The 30th Angelou Economics Forum

Scott Francis
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Since 2009 I’ve been attending the Angelou Economics Forum at the Austin Convention Center.  For 30 years, Angelou Economics has been providing the best insights into the Austin economy and its place in the overall economy of Texas and the US.  Moreover, the forum has brought in amazing guest speakers and economists to provide a look into the near future.

In the past, the forum has correctly predicted that Texas, and Austin in particular, would be a safe haven during the financial crisis. And that Austin’s population would continue to grow at a double-every-twenty-years pace.  The Austin economy continues to over-achieve, as predicted.

This year, the event lived up to expectations.  Our newly elected Mayor Adler gave a quick introductory speech.  He talked about improvements to City Council processes – including eliminating the late-night sessions (“nothing good happens after midnight” he says).  What was interesting to me was his focus on process more than policy.  That the council should have a process of leveraging committees and experts to research policies and solicit public comment before they come to a vote in full council. There are topics like transportation, parks, and education that will require the investment of time and expertise to get right.

Angelos Angelou was up next.  He reassured us that despite the introduction, he isn’t running for office.  After some opening remarks, he dove into the details.

The US data was strong, with 2.3 million new jobs in 2014, 1.7% growth, with a population growth of .7%.  Signs of growth in the future: venture capital investment was up 47%, and 47,000 new businesses were started by his estimation. There’s reason to be optimistic, with GDP growth so high in Q2 and Q3.

Reasons for caution:  growth rates outside the US are often moderating or decreasing.  There are lots of risks in the system, but the US economy may be the best ship in a storm.  He also pointed out that as our savings rate dipped from 6% to 4.4%, it leaves us more vulnerable to risks and fluctuations in the economy.

Transitioning to Texas.  397,000 new residents is a growth rate of 1.5% – double the overall US population growth rate.  344,000 new jobs is a 3.1% growth rate, not quite double the national rate.

On to Austin data…

He showed a chart that shows that since the recession, Texas is outperforming the nation by 3:1.  But Austin is outperforming Texas by 2:1 over the same period!

Population growth was 66,000 – 3.5% growth, more than double the growth of Texas as a whole.  Employment gained 39,000 jobs, or 4.5%. Housing starts were up 17%, compared to a decrease of 7% nationally.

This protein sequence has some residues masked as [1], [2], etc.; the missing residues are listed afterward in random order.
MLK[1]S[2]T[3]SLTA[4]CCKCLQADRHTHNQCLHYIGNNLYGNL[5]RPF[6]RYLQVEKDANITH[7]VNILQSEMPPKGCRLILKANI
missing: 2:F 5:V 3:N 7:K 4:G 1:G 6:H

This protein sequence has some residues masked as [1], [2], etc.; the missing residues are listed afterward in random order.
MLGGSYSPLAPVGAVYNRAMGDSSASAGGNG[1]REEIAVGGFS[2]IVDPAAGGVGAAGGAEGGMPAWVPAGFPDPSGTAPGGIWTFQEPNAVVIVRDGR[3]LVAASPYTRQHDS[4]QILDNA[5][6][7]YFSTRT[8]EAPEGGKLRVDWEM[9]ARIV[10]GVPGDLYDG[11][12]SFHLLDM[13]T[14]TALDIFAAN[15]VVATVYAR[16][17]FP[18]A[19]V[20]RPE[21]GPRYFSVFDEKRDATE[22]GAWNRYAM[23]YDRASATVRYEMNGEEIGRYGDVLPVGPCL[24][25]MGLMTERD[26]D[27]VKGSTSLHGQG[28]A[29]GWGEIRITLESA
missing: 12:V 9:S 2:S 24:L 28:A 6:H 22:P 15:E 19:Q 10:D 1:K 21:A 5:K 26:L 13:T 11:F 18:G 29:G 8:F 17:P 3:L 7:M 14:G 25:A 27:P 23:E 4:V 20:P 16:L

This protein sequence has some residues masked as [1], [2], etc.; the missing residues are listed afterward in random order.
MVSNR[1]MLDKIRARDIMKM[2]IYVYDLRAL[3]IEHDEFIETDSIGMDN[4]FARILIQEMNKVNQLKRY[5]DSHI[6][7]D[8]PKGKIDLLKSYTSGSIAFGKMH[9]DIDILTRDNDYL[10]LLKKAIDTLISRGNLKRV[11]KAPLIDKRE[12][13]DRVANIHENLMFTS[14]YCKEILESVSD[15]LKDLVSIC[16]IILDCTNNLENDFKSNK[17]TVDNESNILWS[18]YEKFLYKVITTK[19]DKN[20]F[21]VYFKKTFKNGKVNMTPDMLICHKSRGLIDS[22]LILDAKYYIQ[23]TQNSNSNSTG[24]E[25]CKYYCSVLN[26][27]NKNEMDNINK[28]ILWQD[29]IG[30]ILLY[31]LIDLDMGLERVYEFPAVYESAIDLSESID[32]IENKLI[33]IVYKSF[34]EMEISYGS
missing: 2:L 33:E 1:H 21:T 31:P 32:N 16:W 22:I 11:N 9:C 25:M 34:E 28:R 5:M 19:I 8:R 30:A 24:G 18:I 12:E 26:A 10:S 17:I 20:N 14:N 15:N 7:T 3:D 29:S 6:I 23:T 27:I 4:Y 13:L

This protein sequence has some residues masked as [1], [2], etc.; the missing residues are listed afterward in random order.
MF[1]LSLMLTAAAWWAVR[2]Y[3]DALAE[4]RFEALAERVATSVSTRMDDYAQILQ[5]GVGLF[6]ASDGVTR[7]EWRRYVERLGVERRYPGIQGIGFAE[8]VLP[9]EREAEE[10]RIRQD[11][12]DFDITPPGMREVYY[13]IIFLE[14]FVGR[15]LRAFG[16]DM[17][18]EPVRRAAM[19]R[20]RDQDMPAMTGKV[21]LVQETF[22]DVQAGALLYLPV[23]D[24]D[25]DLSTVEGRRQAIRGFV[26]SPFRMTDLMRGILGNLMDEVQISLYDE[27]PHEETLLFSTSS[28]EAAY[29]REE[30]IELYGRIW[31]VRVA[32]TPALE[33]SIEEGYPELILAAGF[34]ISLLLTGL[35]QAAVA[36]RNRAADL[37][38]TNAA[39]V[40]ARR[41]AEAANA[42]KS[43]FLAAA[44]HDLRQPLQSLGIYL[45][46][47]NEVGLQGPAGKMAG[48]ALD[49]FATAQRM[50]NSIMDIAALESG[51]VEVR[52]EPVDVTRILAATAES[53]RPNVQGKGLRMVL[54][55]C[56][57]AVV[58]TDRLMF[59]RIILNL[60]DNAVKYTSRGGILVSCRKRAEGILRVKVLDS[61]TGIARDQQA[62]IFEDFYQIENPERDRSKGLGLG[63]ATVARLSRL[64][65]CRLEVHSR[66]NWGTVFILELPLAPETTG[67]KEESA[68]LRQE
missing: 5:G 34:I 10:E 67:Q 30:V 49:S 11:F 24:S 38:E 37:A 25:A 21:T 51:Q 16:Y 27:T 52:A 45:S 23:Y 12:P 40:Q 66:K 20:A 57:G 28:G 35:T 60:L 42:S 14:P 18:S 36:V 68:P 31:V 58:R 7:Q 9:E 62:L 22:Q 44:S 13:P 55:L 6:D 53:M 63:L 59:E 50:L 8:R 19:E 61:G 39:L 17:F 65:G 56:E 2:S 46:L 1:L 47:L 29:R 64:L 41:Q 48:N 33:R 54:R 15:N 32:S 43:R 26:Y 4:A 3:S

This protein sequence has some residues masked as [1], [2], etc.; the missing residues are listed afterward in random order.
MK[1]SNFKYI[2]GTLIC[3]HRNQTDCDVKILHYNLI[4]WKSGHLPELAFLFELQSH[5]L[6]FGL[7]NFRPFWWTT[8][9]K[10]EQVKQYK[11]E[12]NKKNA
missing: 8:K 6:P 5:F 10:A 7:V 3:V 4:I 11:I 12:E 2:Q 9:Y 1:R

Also interesting was a comparison of the drivers of the economy.  The big new entrant for the Austin economy is the festival economy. Between F1, SXSW, ACL Fest, X games… Any one of which has an effect, but the year-round impetus of these events has created hotel shortages – and opportunities.  The JW Marriott will bring over 1000 rooms into service this year, and thousands of additional hotel rooms are being brought online in the next 2 years.

According to Angelou, the Austin area is 1.97M people.  The 11th largest city now, and closing in on San Jose.  Expectations are that Austin could double again to 4M people by 2040.   And the point is, what do you do about it, how do you plan for a city not of 2M, but of 4M… It is a big responsibility that has fallen on our current city leadership.

Concerns: lack of improvement in schools, affordability crisis as housing costs go up in excess of median income.  This is a shorter retread of the conversation about cost versus value last year.  Expecting 80,000 new cars on the roads next year. Traffic is a major concern for Austin’s future.

It is hard for me to believe Austin is on its way to being the 10th largest city in the US, but there it is.  And in every respect it is a more varied and vibrant economy than it was when I moved here 20 years ago.

After Angelou’s talk, Tom Meredith gave a great motivational speech to those in the room.  He painted a vision of what business leaders can do to achieve important changes in their companies, in society, and in Austin.  I didn’t even take notes, I just enjoyed listening to a great talk.  After hearing his talk, I’m ready to sign up for a subway system in Austin.